Great letters of recommendation probably won’t get you into a school if your grades and test scores aren’t up to snuff, but they can absolutely help you stand out among the rest of the pool of qualified potential students. While of course you can’t control what the letters say, there are some simple things you can do to help make sure they’re as good as possible.Be Respectful and Polite
Of course, when you ask for a letter of recommendation, you’ll want to use your manners and remember to say “please” and “thank you.” You’re asking these people to do you favors, so don’t go into the situation with with an attitude of expectation or entitlement.
With that in mind, ask early! Make your initial request at least a month before the letter is due. This is a way of respecting your recommender’s time and life outside of work. If you ask for a letter the day before it’s due, you’re basically asking, “Will you please cancel whatever evening plans you had to write a letter talking about how great I am?” Not a great start. If you ask well in advance, you’re saying, “I’m respectful enough of your time and busy life that I want to give you as much flexibility as possible, since -- after all -- I’m asking you to do a favor for me.”
Whoever you ask probably won’t make a specific mention of it if you don’t do a great job of these things. But you want a glowing letter of recommendation from someone who has just been reminded all over again of why he or she is so impressed with you, right?
Make It as Easy as Possible for Your Recommender
Help your recommender remember exactly why you stand out among your peers. You can do this somewhat subtly, by starting off with something like: “Hi, Mr. Smith! I was in your American History class last semester, and I really appreciated the chance to research and write about America’s contribution to civil rights movements worldwide.” This also spares Mr. Smith the hassle of digging his records to remember just what your project was or which semester you took which class.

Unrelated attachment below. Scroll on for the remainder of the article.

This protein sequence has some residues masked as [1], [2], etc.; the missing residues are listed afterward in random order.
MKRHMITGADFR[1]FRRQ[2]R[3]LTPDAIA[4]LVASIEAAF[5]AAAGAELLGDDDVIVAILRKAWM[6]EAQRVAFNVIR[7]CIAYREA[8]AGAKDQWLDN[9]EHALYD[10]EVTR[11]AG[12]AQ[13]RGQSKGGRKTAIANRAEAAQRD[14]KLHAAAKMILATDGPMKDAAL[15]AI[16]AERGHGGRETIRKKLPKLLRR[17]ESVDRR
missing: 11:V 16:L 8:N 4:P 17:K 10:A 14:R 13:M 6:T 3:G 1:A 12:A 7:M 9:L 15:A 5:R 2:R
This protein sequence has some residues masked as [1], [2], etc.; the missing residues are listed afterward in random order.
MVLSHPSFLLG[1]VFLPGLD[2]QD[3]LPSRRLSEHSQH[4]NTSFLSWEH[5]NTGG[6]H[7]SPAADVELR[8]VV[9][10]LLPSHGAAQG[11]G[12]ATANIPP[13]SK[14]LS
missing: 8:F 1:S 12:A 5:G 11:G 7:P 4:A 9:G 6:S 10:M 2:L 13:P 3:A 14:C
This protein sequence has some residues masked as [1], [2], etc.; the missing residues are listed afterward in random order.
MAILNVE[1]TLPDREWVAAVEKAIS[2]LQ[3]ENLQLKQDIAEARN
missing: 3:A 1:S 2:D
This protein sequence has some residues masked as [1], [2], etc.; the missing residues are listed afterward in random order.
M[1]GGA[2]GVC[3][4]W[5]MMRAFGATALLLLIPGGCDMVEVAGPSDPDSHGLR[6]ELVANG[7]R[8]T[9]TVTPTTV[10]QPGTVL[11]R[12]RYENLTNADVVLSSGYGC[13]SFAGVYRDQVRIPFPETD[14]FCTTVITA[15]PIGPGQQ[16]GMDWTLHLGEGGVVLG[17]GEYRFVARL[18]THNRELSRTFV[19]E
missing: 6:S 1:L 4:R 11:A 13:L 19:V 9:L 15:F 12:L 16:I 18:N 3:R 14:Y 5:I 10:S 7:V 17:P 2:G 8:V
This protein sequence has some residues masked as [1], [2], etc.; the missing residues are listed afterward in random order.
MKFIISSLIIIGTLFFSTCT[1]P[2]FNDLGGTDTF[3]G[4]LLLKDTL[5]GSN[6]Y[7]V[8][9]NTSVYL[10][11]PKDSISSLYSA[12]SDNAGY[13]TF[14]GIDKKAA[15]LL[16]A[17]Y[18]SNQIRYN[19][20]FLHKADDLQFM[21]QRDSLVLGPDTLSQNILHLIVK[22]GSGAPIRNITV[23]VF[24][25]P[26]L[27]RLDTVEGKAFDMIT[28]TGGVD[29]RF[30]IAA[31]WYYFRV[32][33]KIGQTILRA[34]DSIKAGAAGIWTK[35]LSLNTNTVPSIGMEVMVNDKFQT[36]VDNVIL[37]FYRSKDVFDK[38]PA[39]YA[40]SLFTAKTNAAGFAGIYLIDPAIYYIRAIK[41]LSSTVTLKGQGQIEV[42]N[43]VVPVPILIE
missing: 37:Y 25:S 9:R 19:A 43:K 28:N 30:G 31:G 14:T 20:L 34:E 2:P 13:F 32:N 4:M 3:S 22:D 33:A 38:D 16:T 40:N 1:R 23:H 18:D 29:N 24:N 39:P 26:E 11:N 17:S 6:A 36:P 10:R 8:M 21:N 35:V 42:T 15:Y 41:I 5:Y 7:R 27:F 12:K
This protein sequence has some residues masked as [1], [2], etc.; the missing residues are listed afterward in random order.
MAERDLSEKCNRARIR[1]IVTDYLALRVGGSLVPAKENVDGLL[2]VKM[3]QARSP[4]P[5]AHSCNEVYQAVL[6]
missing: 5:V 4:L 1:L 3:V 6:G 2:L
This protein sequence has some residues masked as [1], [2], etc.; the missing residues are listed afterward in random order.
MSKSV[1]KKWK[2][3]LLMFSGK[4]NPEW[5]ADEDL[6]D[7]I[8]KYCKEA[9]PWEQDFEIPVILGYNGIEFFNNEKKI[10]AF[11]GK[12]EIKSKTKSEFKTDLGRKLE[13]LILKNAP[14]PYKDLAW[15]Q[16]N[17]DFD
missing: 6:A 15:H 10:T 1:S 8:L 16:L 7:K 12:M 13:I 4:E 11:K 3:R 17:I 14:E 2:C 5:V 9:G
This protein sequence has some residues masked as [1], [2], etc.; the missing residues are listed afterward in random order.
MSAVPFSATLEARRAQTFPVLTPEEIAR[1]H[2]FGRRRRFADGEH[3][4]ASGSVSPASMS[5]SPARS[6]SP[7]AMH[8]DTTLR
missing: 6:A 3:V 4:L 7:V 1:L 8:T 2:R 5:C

Don’t make your potential recommender spend time researching how or when to submit your letter of recommendation. Print out a sheet saying how to submit it (By mail? To what address? Online? Where and how?) and the due date, with specifics (is the due date for when it’s mailed, when it’s received by mail, or when it’s submitted online?). If it needs to be submitted by mail, include an envelope you’ve already stamped and addressed. All of this will demonstrate your responsibility, maturity, and thoughtfulness.
Unless your recommender knows you exceptionally well, he or she will probably want to hear more than this. Be prepared to discuss your course history, your interests, your reasons for choosing particular colleges, and more. Having these answers prepared will help you come across positively. Better yet, prepare a high school resume so your recommender has something to refer to while writing the letter.
Ask the Right People
The colleges you’re applying to may have strict rules about who provides your letters of recommendation. Start off by researching this so you don’t ask the wrong people.
You want someone who knows you well and has taught you recently; don’t ask teachers from your freshman or sophomore year unless there are extenuating circumstances and they still know you well and are very familiar with your recent work.
For more in-depth information on how to figure out who to ask, see our recent article that details a five-step plan.